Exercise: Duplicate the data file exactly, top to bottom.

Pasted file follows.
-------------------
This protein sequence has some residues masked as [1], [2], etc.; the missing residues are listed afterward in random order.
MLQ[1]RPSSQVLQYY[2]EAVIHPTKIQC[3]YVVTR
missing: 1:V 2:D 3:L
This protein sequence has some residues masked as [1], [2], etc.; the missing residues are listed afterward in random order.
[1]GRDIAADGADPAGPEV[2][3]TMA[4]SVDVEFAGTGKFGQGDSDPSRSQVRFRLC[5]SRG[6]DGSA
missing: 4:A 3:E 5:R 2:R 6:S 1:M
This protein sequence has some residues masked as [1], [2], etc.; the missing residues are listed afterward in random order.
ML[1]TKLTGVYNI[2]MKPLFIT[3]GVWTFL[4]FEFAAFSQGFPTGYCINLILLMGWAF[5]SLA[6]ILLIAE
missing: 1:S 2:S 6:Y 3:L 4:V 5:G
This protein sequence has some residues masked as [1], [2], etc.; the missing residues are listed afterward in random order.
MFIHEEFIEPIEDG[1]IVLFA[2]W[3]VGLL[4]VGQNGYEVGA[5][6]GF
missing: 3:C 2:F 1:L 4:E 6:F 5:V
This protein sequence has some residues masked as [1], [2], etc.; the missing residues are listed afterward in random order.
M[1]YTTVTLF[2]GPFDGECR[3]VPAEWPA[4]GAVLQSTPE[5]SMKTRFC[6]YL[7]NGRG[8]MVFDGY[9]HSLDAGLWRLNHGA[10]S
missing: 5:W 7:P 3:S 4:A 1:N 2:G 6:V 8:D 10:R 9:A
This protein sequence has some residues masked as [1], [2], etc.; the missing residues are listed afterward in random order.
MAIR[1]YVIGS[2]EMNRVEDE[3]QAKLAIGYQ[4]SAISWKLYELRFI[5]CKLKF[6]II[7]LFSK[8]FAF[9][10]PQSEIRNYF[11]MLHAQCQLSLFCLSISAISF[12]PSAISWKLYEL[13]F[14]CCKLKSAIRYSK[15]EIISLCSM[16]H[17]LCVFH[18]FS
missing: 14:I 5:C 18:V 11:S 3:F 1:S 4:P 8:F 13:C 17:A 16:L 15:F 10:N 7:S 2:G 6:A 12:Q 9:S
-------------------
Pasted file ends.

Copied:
This protein sequence has some residues masked as [1], [2], etc.; the missing residues are listed afterward in random order.
MLQ[1]RPSSQVLQYY[2]EAVIHPTKIQC[3]YVVTR
missing: 1:V 2:D 3:L
This protein sequence has some residues masked as [1], [2], etc.; the missing residues are listed afterward in random order.
[1]GRDIAADGADPAGPEV[2][3]TMA[4]SVDVEFAGTGKFGQGDSDPSRSQVRFRLC[5]SRG[6]DGSA
missing: 4:A 3:E 5:R 2:R 6:S 1:M
This protein sequence has some residues masked as [1], [2], etc.; the missing residues are listed afterward in random order.
ML[1]TKLTGVYNI[2]MKPLFIT[3]GVWTFL[4]FEFAAFSQGFPTGYCINLILLMGWAF[5]SLA[6]ILLIAE
missing: 1:S 2:S 6:Y 3:L 4:V 5:G
This protein sequence has some residues masked as [1], [2], etc.; the missing residues are listed afterward in random order.
MFIHEEFIEPIEDG[1]IVLFA[2]W[3]VGLL[4]VGQNGYEVGA[5][6]GF
missing: 3:C 2:F 1:L 4:E 6:F 5:V
This protein sequence has some residues masked as [1], [2], etc.; the missing residues are listed afterward in random order.
M[1]YTTVTLF[2]GPFDGECR[3]VPAEWPA[4]GAVLQSTPE[5]SMKTRFC[6]YL[7]NGRG[8]MVFDGY[9]HSLDAGLWRLNHGA[10]S
missing: 5:W 7:P 3:S 4:A 1:N 2:G 6:V 8:D 10:R 9:A
This protein sequence has some residues masked as [1], [2], etc.; the missing residues are listed afterward in random order.
MAIR[1]YVIGS[2]EMNRVEDE[3]QAKLAIGYQ[4]SAISWKLYELRFI[5]CKLKF[6]II[7]LFSK[8]FAF[9][10]PQSEIRNYF[11]MLHAQCQLSLFCLSISAISF[12]PSAISWKLYEL[13]F[14]CCKLKSAIRYSK[15]EIISLCSM[16]H[17]LCVFH[18]FS
missing: 14:I 5:C 18:V 11:S 3:F 1:S 4:P 8:F 13:C 17:A 16:L 15:F 10:N 7:S 2:G 6:A 12:Q 9:S